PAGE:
The Squeaky Robot

A Meddling Robot in a Human's World

Posts tagged “beach

Bioluminescence

Posted on April 11, 2015

I ventured to Koh Rong, a highly-rated undeveloped island twenty-five rocky kilometers from Sihanoukville, only for the bioluminescent plankton. I experienced these glowing micro-organisms about a decade ago in Puerto Rico, and so I was propelled by an innocent but somewhat misguided hunt for an experience that was probably once in a lifetime, as all experiences tend to be. I hopped off the creaking ferry into a den of beautiful Europeans who above all wanted to party and they wanted to do it now. The main beach vomited neon with strings of shacks competing with each other, all claiming to have it all – Dorms! Bar! Food! Wifi! Laundry! – and while it was only ten in the morning, each blasted its own variety…

Humans of Holland

Posted on July 21, 2012

Let us begin on a sleepy side street in the labyrinth that is Amsterdam. Across a canal, I spot a wooden sign that reads “used english books”. I dash. In the front of the store, you can see specs of dust and debris dance in the sunlight. The rest of the shop has fluorescent yellow lighting that flickers and buzzes and makes you feel uncomfortable after a while. The books are unwanted. They cover obscure, specific topics: an Elizabeth Taylor biography, a history of french playwrights, philosophical essays by unknown minds. They smell old but their pages are like new. The owner is American by birth but moved to Holland years ago. He mentions he’s from southern Indiana and I ask him how he…

Tobago

Posted on January 17, 2012

My friend Peter sticks a squirming starfish in my face. Such a weird/cool starfish!

Rush sells overpriced coconuts and bananas on the beach of an isolated lagoon called Pirate’s Bay. He always has a fire going, which I appreciated because there’s nothing better than the smoky smell of wood burning.

Kingfish

The Kingfish eventually finds its way home to a ceramic plate, cradled by fried chips and coleslaw.

Back to DC, back to ‘real life’ if you will, is always a disconcerting adjustment. You think: “Why am I sitting here doing problem sets when there are¬†148,940,000 square kilometers of earth’s varied terrain to explore??”. That’s not even including the surface area of the oceans and other naturally-occurring watery constructions, which amount for seventy percent of the globe’s total surface!! In stark opposition to the hallowed cliche ‘it’s a small world’, it’s not at all small. It’s very large in fact.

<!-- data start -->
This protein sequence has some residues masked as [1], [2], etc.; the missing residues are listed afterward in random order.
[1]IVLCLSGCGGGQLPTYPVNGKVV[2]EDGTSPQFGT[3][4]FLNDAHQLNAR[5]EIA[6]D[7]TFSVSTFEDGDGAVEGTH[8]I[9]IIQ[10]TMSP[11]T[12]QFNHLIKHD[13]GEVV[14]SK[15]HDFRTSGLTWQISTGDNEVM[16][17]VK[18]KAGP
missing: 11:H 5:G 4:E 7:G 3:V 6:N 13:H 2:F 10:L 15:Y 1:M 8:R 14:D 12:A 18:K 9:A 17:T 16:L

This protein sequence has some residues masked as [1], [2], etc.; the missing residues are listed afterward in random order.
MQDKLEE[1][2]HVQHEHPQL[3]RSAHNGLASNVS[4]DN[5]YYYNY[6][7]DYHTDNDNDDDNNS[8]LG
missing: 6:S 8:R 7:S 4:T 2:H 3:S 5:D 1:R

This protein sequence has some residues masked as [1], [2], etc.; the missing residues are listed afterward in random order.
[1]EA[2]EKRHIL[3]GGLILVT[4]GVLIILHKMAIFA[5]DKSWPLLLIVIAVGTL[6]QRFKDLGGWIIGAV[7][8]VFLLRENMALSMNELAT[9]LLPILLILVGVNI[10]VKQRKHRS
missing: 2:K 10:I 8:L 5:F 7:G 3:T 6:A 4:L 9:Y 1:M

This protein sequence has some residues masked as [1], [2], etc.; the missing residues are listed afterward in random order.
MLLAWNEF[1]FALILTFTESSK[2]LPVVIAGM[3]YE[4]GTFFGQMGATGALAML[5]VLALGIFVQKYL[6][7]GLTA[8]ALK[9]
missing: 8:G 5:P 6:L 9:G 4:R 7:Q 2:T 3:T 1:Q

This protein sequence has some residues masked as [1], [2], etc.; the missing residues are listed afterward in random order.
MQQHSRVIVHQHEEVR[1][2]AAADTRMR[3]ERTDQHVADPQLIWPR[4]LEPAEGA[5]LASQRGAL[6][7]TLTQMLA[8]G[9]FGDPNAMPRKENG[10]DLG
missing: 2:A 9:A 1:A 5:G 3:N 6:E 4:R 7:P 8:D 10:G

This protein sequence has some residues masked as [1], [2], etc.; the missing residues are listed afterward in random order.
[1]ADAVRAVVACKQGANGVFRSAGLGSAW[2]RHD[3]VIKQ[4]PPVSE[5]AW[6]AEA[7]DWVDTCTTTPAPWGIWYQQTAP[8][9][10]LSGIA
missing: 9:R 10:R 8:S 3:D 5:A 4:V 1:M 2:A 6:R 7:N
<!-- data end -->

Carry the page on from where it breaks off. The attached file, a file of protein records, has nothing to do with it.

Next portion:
Shirley

Posted on January 3, 2012

I step out of Dagger’s crumbling Nissan and find myself in the hills overlooking¬†a beach-side village. A local woman runs a guesthouse from her basement; even though she’s has the cheapest accommodation in town, she doesn’t get too much business because this is the local’s territory and the typical tourists who frequent Isle Y don’t like to be far away from the beach or far away from other white people. I walk down a few steps and see that the house is being overtaken by palm trees and other tropical foliage. Chickens and roosters survey the hillside scavenging for scraps. A gap in the trees allows a stunning panorama of the bay. Her name is Shirley and she and her quaint digs are my…

Where the Birds Come to Die

Posted on January 24, 2011

I currently reside in DC. That’s a long ways away from where I snapped this photo – Cabo Polonio, Uruguay. This place is truly unique in that it’s a fishing village nestled in sand dunes, completely isolated from the rest of the country. And the country is a little isolated in itself. It’s a small, quiet community during the wintertime, which was when I went. We were drawn to this village with the promise that we’d see lots of penguins. And we did. Dead ones. Apparently Cabo Polonio is where penguins come to die – they know when they’re old and the protective oil on their feathers is wearing thin. It was a little morbid, but the weirdness of this place was too enveloping…